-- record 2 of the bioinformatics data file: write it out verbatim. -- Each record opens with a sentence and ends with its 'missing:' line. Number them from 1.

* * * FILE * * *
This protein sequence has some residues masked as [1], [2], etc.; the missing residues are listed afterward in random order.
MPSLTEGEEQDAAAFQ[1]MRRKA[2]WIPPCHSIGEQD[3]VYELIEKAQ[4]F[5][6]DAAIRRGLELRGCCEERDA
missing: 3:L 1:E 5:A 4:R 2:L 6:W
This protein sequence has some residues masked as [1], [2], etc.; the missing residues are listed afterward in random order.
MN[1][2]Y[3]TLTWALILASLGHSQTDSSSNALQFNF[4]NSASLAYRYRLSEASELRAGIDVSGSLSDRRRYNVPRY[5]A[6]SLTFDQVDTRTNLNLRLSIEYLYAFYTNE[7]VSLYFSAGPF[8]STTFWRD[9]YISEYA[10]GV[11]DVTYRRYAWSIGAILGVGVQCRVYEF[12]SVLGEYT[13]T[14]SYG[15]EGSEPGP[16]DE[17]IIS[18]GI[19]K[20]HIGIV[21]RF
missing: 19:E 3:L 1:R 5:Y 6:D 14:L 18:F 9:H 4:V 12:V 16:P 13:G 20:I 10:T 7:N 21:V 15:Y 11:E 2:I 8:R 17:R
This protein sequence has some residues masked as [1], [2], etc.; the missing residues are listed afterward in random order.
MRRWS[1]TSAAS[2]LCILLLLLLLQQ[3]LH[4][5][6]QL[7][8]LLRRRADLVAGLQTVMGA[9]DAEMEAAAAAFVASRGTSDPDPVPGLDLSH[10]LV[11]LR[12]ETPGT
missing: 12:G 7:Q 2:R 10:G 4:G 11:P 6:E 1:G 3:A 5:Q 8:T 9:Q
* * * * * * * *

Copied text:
This protein sequence has some residues masked as [1], [2], etc.; the missing residues are listed afterward in random order.
MN[1][2]Y[3]TLTWALILASLGHSQTDSSSNALQFNF[4]NSASLAYRYRLSEASELRAGIDVSGSLSDRRRYNVPRY[5]A[6]SLTFDQVDTRTNLNLRLSIEYLYAFYTNE[7]VSLYFSAGPF[8]STTFWRD[9]YISEYA[10]GV[11]DVTYRRYAWSIGAILGVGVQCRVYEF[12]SVLGEYT[13]T[14]SYG[15]EGSEPGP[16]DE[17]IIS[18]GI[19]K[20]HIGIV[21]RF
missing: 19:E 3:L 1:R 5:Y 6:D 14:L 18:F 9:H 4:V 12:V 16:P 13:G 20:I 10:T 7:N 21:V 15:Y 11:E 2:I 8:R 17:R